Yesterday my daughter turned 21 (Happy Birthday, Monica!) and one of the ways she’s decided to celebrate this milestone is to buy new tires. I don’t exactly know how it all transpired, but because she’s taking a trip to St. Louis next week, she decided now would be the perfect time to do it. Besides, she told me that she’s noticed a lot of tread wear on the side of each tire, which of course, is a good indication that it’s time for replacements.
So, with that, she’s certainly got some tire choices ahead of her and she’s been looking into different manufacturers, prices and availability.
Tire wear depends on several factors, which includes your personal driving style and tire maintenance habits. One way to know if it’s time to replace tires is when tread-wear indicators appear, such as “wear bars” that look like narrow strips of smooth rubber across the tread and will appear when it’s time to replace the tire.
There are other ways to know when it’s time to replace the tires on your ride:
• The indicators at three or more places around the tire are visible.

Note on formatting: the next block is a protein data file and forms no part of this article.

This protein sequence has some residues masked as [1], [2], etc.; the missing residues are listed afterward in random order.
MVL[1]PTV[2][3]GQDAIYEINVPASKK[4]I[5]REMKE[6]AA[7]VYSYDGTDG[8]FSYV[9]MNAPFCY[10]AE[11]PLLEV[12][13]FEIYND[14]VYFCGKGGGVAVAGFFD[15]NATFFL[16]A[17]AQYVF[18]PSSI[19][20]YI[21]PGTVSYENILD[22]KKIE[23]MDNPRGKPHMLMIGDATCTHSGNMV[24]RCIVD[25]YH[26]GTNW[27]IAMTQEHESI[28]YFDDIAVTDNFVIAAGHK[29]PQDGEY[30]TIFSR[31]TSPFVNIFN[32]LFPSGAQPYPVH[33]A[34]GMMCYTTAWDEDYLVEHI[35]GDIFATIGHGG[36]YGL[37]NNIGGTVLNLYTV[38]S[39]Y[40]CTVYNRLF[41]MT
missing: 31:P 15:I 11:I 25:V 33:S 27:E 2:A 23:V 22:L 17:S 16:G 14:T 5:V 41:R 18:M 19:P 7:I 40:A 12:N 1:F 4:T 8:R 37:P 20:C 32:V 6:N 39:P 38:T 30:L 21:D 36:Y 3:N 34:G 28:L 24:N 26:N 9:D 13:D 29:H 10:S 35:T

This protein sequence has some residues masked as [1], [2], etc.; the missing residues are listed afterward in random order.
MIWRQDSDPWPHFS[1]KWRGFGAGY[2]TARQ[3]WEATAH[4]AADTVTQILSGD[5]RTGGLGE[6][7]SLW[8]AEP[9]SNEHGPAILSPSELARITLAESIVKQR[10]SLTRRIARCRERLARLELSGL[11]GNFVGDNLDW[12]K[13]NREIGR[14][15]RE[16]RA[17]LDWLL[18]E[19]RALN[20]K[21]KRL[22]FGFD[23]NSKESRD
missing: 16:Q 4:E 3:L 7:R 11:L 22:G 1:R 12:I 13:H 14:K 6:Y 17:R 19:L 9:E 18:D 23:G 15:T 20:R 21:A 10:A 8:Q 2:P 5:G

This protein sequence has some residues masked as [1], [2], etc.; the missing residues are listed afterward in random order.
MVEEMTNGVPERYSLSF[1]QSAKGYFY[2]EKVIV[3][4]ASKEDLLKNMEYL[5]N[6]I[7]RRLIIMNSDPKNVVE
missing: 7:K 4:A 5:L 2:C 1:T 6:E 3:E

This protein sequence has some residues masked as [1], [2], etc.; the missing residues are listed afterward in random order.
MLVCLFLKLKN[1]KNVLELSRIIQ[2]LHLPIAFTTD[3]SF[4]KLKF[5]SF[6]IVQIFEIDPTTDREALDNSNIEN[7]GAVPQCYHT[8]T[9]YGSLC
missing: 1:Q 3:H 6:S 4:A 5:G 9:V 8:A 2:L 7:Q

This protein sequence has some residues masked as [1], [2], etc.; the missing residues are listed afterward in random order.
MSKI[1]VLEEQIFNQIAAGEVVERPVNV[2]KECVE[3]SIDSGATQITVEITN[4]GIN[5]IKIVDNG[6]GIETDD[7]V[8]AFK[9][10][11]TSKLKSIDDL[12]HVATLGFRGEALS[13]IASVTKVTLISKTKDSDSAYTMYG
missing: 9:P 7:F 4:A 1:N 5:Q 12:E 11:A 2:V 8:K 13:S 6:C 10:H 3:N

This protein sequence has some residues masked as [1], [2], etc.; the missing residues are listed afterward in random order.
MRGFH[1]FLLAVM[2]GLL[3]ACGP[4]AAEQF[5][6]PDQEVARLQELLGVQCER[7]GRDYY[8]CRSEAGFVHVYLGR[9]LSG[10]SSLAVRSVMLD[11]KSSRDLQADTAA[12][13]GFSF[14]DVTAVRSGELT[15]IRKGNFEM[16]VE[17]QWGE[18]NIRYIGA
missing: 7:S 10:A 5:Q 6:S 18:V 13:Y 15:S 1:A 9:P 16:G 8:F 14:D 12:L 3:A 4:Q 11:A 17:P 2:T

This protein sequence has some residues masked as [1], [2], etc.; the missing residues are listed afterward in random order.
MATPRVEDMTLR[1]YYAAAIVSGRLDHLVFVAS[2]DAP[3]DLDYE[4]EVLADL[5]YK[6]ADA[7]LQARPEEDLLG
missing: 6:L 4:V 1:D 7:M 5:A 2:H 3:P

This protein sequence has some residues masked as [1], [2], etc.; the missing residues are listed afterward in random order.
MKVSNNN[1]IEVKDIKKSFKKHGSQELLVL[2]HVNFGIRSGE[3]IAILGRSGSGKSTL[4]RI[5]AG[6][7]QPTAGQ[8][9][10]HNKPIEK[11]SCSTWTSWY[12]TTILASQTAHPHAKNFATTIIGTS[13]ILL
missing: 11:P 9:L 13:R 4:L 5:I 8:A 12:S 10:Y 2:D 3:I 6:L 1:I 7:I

• Cord or fabric is showing through the tire’s rubber.
• The tread or sidewall is cracked, cut or snagged deep enough to show cord or fabric.
• The tire has a bulge or split.
• The tire has a puncture, cut or other damage that can’t be repaired well because of the size or location of the damage.
Now that you know your car needs new tires, here’s how to buy them:
• Consider where you live. You’ll want to choose your tires based on worst case driving conditions for your area. All season tires are a good choice if weather conditions consist of light snow in winter, a little rain in the spring and a mildly warm summer.
• Manufacturers design different tires for specific results, For example, if you live in an area where you have summer and winter, you may want to have two sets of performance tires; one set for the fall/winter seasons and one for the spring/summer seasons.
• On the other hand, if you live where the weather basically stays the same all year, you can get by with one set.
• Generally, it’s a good idea to replace tires with the same brand, design and size.
• Look for the letter ‘P’ (which means “Passenger Vehicle”) and the tire’s width, height, ‘R’ (for Radial) and the last number – which is the diameter of the wheel the tire fits – all imprinted on the tire itself.
• Choose where you’ll buy your new tires. You can find new tires at car dealerships, service garages, stores like Sears and Farm and Fleet, or even the Internet.
• Remember that tires need special equipment for installation, so I think it’s handy to buy tires at the same place you’ll have them installed. They will also dispose of the old tires for you.
• Shop around for the best price. Tires are available in almost all price ranges, so be sure to get tires that fit into your budget. You can purchase a good set of tires at an affordable price.
• Keep tire wear to a minimum by rotating them as the manufacturer suggests.